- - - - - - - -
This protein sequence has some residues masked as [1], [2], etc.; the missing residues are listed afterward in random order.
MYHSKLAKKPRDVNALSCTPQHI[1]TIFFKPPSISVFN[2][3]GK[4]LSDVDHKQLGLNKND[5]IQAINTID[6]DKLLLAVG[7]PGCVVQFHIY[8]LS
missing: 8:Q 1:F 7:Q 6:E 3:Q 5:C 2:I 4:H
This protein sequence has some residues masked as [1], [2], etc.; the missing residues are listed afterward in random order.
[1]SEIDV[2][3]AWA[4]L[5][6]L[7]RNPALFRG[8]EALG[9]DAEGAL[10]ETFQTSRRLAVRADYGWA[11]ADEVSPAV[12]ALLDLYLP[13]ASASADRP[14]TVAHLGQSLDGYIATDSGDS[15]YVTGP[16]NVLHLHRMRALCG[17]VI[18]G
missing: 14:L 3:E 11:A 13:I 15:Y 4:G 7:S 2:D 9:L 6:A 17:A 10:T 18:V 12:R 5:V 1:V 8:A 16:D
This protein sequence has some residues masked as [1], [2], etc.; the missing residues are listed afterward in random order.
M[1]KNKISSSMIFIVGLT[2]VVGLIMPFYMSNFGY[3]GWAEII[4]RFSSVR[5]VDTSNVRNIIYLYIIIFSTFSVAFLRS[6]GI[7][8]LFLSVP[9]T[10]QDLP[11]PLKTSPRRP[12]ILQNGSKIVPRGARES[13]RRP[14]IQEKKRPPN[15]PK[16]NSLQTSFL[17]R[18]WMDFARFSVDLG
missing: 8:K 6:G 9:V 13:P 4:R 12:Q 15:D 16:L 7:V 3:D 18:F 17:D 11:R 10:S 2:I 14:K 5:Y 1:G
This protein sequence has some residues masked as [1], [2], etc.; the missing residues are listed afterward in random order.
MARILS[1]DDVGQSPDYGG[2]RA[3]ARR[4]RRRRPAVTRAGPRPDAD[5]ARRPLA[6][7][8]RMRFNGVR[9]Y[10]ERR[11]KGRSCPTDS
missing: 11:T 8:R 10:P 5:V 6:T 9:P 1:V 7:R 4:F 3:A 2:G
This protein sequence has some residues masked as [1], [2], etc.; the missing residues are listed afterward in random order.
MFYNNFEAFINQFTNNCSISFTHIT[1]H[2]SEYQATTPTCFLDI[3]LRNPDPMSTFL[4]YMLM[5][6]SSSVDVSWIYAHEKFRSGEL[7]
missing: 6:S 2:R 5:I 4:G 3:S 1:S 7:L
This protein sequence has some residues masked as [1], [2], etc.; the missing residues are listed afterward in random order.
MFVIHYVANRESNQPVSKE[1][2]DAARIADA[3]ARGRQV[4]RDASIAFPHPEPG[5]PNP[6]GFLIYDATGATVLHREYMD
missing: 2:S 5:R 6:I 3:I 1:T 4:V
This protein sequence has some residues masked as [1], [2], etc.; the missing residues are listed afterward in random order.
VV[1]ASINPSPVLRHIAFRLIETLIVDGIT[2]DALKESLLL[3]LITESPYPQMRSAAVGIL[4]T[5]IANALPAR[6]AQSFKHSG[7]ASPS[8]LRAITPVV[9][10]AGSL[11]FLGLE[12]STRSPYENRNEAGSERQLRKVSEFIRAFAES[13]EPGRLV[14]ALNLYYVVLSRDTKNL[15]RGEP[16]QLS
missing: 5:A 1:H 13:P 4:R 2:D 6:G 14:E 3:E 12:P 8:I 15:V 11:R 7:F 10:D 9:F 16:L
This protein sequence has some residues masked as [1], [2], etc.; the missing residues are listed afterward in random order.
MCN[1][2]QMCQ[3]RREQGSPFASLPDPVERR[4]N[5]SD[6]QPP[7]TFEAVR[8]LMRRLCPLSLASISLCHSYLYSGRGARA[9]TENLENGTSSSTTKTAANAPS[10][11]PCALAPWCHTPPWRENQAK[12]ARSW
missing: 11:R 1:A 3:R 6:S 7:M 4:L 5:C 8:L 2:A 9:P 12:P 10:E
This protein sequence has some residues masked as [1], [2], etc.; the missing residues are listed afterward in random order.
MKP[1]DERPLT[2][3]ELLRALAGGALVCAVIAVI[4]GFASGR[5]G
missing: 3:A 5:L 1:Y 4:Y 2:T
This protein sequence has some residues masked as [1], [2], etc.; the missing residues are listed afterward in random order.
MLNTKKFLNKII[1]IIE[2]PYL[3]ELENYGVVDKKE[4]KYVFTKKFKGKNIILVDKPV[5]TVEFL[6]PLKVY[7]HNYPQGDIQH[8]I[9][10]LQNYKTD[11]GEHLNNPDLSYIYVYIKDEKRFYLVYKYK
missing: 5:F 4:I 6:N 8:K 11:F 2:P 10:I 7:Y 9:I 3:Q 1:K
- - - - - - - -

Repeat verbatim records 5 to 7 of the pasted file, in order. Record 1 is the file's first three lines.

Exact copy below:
This protein sequence has some residues masked as [1], [2], etc.; the missing residues are listed afterward in random order.
MFYNNFEAFINQFTNNCSISFTHIT[1]H[2]SEYQATTPTCFLDI[3]LRNPDPMSTFL[4]YMLM[5][6]SSSVDVSWIYAHEKFRSGEL[7]
missing: 6:S 2:R 5:I 4:G 3:S 1:S 7:L
This protein sequence has some residues masked as [1], [2], etc.; the missing residues are listed afterward in random order.
MFVIHYVANRESNQPVSKE[1][2]DAARIADA[3]ARGRQV[4]RDASIAFPHPEPG[5]PNP[6]GFLIYDATGATVLHREYMD
missing: 2:S 5:R 6:I 3:I 1:T 4:V
This protein sequence has some residues masked as [1], [2], etc.; the missing residues are listed afterward in random order.
VV[1]ASINPSPVLRHIAFRLIETLIVDGIT[2]DALKESLLL[3]LITESPYPQMRSAAVGIL[4]T[5]IANALPAR[6]AQSFKHSG[7]ASPS[8]LRAITPVV[9][10]AGSL[11]FLGLE[12]STRSPYENRNEAGSERQLRKVSEFIRAFAES[13]EPGRLV[14]ALNLYYVVLSRDTKNL[15]RGEP[16]QLS
missing: 5:A 1:H 13:P 4:R 2:D 6:G 14:E 3:E 12:P 8:I 15:V 11:R 7:F 10:D 9:F 16:L